In the night we keep the windows open, and I can hear a train chuffing along, preceded by a ruckus of coyotes, and I’m hot and sweaty, my head filled with words and no sense. I wish I could either sleep or form coherent thoughts, but it’s the usual ghosts that haunt me. They’ll never let me off. And I imagine it will be this way as long as I live.
Meanwhile, the air has been thick as butter, and we’re all slogging through. Animals are coming down from the backcountry and loitering by the creek crossing, hot and thirsty and not particularly inclined to flee when I approach. Yesterday I saw a scraggly coyote as I drove out, and a mule deer as I returned, and in both cases, they looked at me straight on and barely nodded, having staked their rightful claims at the oasis. A neighbor said she saw a mother bobcat and two kittens at the same place a little earlier. Birds have been landing on the deck to dip their beaks into the saucers beneath the planting pots, and along the main road, there’s an ominous gathering of vultures on a telephone wire, waiting.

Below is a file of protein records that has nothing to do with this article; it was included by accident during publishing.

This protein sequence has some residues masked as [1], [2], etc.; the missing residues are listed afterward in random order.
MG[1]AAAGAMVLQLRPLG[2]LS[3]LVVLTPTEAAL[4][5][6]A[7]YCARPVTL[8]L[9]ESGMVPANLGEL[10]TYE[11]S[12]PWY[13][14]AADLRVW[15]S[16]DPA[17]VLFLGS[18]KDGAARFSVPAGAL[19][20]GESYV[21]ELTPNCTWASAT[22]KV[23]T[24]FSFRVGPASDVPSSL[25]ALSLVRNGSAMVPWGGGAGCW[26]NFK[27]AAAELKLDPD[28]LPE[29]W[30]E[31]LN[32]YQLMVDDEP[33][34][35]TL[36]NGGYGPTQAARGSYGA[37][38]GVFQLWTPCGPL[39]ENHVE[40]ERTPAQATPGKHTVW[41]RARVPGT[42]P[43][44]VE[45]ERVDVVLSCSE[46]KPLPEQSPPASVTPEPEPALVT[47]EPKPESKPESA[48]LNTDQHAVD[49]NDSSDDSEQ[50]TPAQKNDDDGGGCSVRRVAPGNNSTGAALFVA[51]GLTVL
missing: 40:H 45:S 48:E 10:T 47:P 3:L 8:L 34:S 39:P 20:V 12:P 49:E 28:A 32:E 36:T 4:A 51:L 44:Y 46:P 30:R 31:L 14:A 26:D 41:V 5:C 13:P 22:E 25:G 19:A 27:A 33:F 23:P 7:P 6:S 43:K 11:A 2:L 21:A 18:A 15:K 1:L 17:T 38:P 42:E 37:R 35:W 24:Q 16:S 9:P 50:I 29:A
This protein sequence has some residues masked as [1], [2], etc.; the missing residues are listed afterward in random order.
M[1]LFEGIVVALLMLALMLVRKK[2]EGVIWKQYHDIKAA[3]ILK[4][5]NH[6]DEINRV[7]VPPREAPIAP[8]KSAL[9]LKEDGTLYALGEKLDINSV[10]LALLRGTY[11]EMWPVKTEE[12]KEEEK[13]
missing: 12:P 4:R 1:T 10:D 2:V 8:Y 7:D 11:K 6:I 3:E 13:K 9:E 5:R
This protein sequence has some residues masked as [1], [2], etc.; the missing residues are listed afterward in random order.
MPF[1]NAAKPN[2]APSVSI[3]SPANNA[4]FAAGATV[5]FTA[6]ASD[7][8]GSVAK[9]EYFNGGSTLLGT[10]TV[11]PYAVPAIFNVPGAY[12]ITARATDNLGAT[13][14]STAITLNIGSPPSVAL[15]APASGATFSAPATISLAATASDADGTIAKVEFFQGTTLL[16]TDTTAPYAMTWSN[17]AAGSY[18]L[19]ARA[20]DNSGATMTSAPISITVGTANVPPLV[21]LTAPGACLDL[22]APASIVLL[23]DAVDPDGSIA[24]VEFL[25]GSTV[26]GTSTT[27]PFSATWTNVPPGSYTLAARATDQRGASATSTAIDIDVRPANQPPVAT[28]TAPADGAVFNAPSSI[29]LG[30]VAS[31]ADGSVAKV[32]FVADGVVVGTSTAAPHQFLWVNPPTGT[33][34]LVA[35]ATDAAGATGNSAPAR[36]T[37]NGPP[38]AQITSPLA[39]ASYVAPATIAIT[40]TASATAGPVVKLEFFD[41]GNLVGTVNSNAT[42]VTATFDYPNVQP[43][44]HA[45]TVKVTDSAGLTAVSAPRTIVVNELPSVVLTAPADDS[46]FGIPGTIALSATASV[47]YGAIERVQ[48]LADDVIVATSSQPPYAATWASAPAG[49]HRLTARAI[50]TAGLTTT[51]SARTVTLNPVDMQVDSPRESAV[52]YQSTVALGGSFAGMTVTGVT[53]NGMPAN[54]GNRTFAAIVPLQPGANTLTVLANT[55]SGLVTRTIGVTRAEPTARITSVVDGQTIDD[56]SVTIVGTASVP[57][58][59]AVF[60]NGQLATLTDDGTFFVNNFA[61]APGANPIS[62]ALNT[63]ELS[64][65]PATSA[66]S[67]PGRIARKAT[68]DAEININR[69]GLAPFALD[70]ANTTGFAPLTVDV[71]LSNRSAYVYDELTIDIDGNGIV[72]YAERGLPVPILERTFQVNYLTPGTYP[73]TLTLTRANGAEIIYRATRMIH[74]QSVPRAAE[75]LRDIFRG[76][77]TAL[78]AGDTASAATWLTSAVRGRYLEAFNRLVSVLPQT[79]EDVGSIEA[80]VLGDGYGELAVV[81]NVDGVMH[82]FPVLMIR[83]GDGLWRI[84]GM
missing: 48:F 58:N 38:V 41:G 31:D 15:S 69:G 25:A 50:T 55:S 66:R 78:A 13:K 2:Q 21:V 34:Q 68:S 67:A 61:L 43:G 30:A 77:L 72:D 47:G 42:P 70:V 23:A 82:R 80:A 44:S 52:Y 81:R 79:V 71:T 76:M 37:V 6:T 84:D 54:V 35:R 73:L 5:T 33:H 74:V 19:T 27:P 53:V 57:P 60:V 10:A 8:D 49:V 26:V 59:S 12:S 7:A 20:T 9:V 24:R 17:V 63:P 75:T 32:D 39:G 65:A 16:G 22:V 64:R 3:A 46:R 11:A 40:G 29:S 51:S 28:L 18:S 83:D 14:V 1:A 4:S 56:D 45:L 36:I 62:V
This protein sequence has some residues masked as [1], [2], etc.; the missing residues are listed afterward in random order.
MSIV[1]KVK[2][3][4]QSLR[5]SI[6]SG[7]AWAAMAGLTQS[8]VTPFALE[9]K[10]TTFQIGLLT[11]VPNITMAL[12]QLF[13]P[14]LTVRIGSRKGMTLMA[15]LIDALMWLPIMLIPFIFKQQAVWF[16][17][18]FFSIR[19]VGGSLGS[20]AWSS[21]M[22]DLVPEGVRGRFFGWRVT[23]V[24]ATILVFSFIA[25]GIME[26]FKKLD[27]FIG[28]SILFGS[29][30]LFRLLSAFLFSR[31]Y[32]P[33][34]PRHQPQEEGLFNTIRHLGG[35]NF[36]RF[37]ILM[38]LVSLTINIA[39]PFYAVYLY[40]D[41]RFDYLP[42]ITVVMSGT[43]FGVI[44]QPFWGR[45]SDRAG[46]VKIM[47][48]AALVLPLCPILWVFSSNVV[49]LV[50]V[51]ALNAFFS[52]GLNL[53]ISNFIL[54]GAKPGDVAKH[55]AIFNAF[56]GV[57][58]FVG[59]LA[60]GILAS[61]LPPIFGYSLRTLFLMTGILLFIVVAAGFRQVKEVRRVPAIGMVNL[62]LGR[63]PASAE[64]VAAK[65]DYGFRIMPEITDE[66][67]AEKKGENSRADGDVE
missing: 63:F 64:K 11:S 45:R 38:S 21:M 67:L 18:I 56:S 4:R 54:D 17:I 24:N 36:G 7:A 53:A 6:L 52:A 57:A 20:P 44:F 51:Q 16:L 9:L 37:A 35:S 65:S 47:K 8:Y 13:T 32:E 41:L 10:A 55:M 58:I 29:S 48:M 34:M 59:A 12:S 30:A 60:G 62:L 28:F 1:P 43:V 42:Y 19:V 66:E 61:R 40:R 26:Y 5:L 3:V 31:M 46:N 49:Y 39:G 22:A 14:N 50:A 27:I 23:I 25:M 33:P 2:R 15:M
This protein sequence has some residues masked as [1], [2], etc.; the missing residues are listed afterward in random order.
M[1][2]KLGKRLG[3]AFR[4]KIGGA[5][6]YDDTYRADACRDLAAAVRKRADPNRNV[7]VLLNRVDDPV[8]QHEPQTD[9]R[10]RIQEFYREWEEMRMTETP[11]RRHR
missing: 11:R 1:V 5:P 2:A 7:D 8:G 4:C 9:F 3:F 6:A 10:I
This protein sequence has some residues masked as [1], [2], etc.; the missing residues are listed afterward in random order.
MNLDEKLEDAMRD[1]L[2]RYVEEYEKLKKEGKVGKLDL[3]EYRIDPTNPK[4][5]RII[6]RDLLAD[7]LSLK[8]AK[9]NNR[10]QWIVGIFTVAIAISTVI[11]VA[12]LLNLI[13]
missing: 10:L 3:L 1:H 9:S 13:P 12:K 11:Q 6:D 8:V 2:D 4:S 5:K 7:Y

Things are not looking so good out there in the wider world either, but as Lily Tomlin put it: “Reality is the leading cause of stress among those in touch with it.” Sometimes you need to take a break. So I drove to town and ducked into a movie with my girlfriends. The theater was deliciously cool, and we were literally the only three in it. My favorite part of the film was where I fell asleep.